EAST RUTHERFORD, N.J. — The Raiders on Sunday had everything to play for, every reason to be focused and sharp and inspired.
There were, embarrassingly so, none of the above.
What transpired before an announced gathering of 78,523 at a damp MetLife Stadium was both confusing and concerning for a Raiders side that had put itself in prime playoff talk by winning its previous three games.
“They ran the ball well, they passed the ball well and we didn’t come to play,” said Raiders defensive lineman Johnathan Hankins. “It’s pretty simple — they kicked our ass. We didn’t show up. Not much else to say.”
Another manic Sunday
It happens almost weekly across the NFL — indescribable results and performances — and yet in no way does such a truth lessen the frustration by those on the wrong end of such a decisive score.
That’s not to say the Raiders were a sure thing here as a 3-point favorite. Hardly. Fans might cringe when head coach Jon Gruden talks weekly about building a foundation around several young players, but it’s true.
His is a good team in parts now, but should be much better when arriving to Las Vegas in 2020.
So it’s not surprising that the Raiders lost to a Jets team, once left for dead with a quarterback suffering from mononucleosis and seeing ghosts, that has now won three straight and scored 34 points in each of those victories.
It was more than plausible the Raiders would do so.
It’s how they lost that was so absurd.
Dropping passes, missing tackles, yanking field goals wide, blowing coverage assignments. The Raiders traveled east for a body-clock kickoff of 10 a.m. and didn’t handle anything at all well, be it the elements of a soggy turf or one inch of what transpired when the ball was snapped.
And if you can figure out why, head to the nearest sports book and start cashing tickets.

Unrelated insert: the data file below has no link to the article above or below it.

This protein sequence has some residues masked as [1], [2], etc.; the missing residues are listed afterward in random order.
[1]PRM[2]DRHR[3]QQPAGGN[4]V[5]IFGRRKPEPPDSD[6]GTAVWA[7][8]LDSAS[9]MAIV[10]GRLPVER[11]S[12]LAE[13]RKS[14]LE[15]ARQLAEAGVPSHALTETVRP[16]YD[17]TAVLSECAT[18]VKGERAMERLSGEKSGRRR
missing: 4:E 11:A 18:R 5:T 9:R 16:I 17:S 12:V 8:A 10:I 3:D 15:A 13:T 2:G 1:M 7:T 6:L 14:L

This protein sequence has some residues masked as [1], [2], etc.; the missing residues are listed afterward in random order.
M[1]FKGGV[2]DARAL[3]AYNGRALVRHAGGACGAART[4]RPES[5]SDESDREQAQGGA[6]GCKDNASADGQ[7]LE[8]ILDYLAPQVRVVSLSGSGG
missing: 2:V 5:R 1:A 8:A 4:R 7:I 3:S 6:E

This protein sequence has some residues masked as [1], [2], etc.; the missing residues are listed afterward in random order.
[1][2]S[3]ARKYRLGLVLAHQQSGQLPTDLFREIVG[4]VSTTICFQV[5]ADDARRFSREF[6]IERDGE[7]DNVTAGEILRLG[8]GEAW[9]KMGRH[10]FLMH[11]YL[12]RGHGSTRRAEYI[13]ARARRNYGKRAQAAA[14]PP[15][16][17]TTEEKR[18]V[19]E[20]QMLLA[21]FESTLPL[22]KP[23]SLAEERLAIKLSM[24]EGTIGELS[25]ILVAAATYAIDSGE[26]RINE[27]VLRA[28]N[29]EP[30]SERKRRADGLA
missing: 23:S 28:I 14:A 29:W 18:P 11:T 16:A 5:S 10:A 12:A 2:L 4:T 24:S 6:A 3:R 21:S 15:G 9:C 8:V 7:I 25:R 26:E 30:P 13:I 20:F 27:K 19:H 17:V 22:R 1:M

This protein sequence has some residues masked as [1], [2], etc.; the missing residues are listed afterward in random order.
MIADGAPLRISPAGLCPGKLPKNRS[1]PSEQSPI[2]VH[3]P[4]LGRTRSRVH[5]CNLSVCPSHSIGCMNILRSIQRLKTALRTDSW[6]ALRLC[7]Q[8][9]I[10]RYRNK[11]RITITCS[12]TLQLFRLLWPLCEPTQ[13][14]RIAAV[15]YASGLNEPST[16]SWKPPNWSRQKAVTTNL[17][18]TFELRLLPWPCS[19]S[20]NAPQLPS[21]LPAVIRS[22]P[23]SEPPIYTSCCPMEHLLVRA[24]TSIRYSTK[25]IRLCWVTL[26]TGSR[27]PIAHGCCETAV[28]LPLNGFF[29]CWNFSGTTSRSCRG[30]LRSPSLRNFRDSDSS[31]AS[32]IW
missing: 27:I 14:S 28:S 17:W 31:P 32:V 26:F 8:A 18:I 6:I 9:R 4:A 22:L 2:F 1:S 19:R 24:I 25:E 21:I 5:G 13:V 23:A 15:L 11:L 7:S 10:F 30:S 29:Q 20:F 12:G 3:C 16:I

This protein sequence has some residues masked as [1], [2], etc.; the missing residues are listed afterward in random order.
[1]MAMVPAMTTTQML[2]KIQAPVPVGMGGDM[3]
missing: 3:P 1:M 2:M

Preparation during the week often guarantees nothing on Sunday. It’s impossible to totally decode why some teams rise to the occasion and others don’t, why some execute at a high rate and others, like the Raiders here, never get going.
“I’m not going to say we were flat,” Gruden said. “It’s the NFL. They have good players and really good coaches. … Today was a setback. We get what we deserve. I’m really disappointed. We missed an opportunity to show our fans who came out here what kind of football team we have. I’m emotional about it. I’m really anxious to get on to the next game.”
Chiefs on deck
The Raiders are 6-5 and most projections gave them a 43 percent chance of making the playoffs before Sunday.
That number will certainly drop.
They next face a game at AFC West-leading Kansas City, which opened an 8½-point favorite and with a head coach in Andy Reid who is 17-3 following a bye week, which the Chiefs just enjoyed.
There is also this: The extended forecast at Arrowhead Stadium for the game is a high of 37 degrees and snowing, meaning if the Raiders struggled handling some of the wet stuff at MetLife (they did), things could get really messy in Kansas City.
“We have to lock in,” Hankins said. “There is a lot riding on that game.”
Still, it’s fairly deep into a season to believe one game can aptly define what exactly a team is. The Raiders at their best can still challenge for a wild-card berth among similarly flawed AFC teams.
But they’re a lot closer to the likes of the Steelers and Colts and Titans and, as we saw, the Jets than a team such as the Chiefs.
And yet, crazy, indescribable performances occur all the time.
One did Sunday.
“We got our face kicked in a little bit,” said Raiders quarterback Carr said. “Hopefully it wakes everybody up. … We better show up (in Kansas City) or they’re gonna beat us by 50.”
After all, the Raiders will have everything to play for again, every reason to be focused and sharp and inspired to compete.
Maybe this time, they’ll act like it.
Contact columnist Ed Graney at email@example.com or 702-383-4618. He can be heard on “The Press Box,” ESPN Radio 100.9 FM and 1100 AM, from 7 a.m. to 10 a.m. Monday through Friday. Follow @edgraney on Twitter.